Filaments of Cygnus with couple of planetary nebulae
Click for a large image

Image in mapped colors from the light emitted by ionized elements. Red=Sulfur, 
Green=Hydrogen and Blue=Oxygen. A large blueish spot at middle left is a PN PM 1-320. 
A small pale red dot at upper right is a planetary nebula PK 84+9.1


An experimental starless view
Click for a large image

It looks to me, that the PN PM 1-320 forms a bubble shaped shock front in the interstellar gas.


Closeup of the PN PM 1-320



Closeup of the PK 84+9.1



Wide field image of the area

A pale bluish area at upper right is the PK 84+9.1 This image was taken at Autumn 2011, original blog post can be seen here: http://astroanarchy.blogspot.fi/2011/10/first-light-for-autumn-season-2011.html


Technical details

Processing work flow

Image acquisition, MaxiDL v5.07.
Stacked and calibrated in CCDStack2.
Deconvolution with a CCDStack2 Positive Constraint, 21 iterations, added at 25% weight
Color combine in PS CS3
Levels and curves in PS CS3.

Imaging optics
Celestron Edge HD 1100 @ f7 with 0,7 focal reducer for Edge HD 1100 telescope

Mount
10-micron 1000

Cameras and filters
Imaging camera Apogee Alta U16 and Apogee seven slot filter wheel
Guider camera, Lodestar x2 and SXV-AOL



Astrodon filter, 5nm H-alpha
Astrodon filter, 3nm O-III
Astrodon filter, 3nm S-II

Exposure times
H-alpha, 9x 1200s = 3h
O-III, 6 x 1200s binned = 2h 
S-II, from an older wide field photo = 1h 
Total 6h


Monday, November 9, 2015

Filaments of Cygnus


There are lots of dim gas filaments at west side of the Cygnus nebula complex. I have spent this Autumn season by shooting them. Due to close proximity of brighter and more eye catching nebulae in Cygnus, this area is not very commonly imaged.


Filaments of Cygnus
Click for a large image

Natural color composition from the emission of ionized elements.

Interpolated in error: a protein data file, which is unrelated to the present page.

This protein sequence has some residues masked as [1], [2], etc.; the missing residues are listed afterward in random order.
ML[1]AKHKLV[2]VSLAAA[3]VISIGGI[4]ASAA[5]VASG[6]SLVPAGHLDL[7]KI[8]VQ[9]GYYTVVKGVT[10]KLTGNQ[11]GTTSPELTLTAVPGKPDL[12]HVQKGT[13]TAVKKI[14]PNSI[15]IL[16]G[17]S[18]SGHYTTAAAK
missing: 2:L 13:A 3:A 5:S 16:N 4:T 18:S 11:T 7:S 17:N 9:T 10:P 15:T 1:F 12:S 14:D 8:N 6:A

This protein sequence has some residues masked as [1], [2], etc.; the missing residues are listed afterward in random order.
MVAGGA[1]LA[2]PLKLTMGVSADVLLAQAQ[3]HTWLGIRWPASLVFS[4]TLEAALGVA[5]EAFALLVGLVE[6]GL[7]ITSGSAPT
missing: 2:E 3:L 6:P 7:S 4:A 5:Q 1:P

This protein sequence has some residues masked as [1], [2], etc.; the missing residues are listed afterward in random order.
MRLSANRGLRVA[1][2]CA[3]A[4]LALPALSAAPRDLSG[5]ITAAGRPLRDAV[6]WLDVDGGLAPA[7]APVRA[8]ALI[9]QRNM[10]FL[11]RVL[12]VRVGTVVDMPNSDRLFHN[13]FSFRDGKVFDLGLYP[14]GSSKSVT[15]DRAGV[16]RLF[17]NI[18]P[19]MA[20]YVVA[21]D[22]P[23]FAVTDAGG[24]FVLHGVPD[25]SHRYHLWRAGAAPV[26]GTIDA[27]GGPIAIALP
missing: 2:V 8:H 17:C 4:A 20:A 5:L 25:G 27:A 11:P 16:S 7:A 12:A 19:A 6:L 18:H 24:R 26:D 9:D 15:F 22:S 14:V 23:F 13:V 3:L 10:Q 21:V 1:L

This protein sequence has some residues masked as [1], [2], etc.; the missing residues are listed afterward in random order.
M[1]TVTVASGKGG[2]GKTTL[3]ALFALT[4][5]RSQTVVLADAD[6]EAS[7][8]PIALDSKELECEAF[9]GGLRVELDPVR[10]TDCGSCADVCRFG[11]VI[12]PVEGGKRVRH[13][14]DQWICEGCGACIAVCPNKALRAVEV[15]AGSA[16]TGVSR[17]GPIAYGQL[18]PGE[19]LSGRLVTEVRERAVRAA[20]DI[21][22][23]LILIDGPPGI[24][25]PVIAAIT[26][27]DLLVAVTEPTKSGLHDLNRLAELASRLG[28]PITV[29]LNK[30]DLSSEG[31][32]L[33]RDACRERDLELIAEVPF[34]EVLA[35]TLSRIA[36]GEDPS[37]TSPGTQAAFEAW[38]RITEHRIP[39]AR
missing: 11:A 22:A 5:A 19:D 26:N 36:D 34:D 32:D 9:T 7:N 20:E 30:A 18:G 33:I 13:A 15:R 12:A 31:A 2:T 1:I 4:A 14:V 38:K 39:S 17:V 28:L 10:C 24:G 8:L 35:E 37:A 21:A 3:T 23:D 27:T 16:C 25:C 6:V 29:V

Filaments of Cygnus in HST-mapped colors
Click for a large image

Image in mapped colors from the light emitted by ionized elements. 
Red=Sulfur, Green=Hydrogen and Blue=Oxygen.


An experimental starless version
Click for a large image

The actual nebula is easier to observe in this starless photo


A closeup

Interesting shapes in the nebula, they must be some kind of shock fronts


Orientation in the constellation Cygnus
Click for a large image

The area of interest is marked as a white rectangle in this 18-panels narrow band mosaic of the Cygnus.


Technical details

Processing work flow

Image acquisition, MaxiDL v5.07.
Stacked and calibrated in CCDStack2.
Deconvolution with a CCDStack2 Positive Constraint, 21 iterations, added at 25% weight
Color combine in PS CS3
Levels and curves in PS CS3.

Imaging optics
Celestron Edge HD 1100 @ f7 with 0,7 focal reducer for Edge HD 1100 telescope

Mount
10-micron 1000

Cameras and filters
Imaging camera Apogee Alta U16 and Apogee seven slot filter wheel
Guider camera, Lodestar x2 and SXV-AOL

Astrodon filter, 5nm H-alpha
Astrodon filter, 3nm O-III
Astrodon filter, 3nm S-II

Exposure times
H-alpha, 15 x 1200s = 5h.
O-III, 6 x 1200s binned = 2h
S-II,  6 x 1200s binned = 2h
Total 9h




Sunday, November 8, 2015

Sharpless 114, Sh2-114, the Flying Dragon Nebula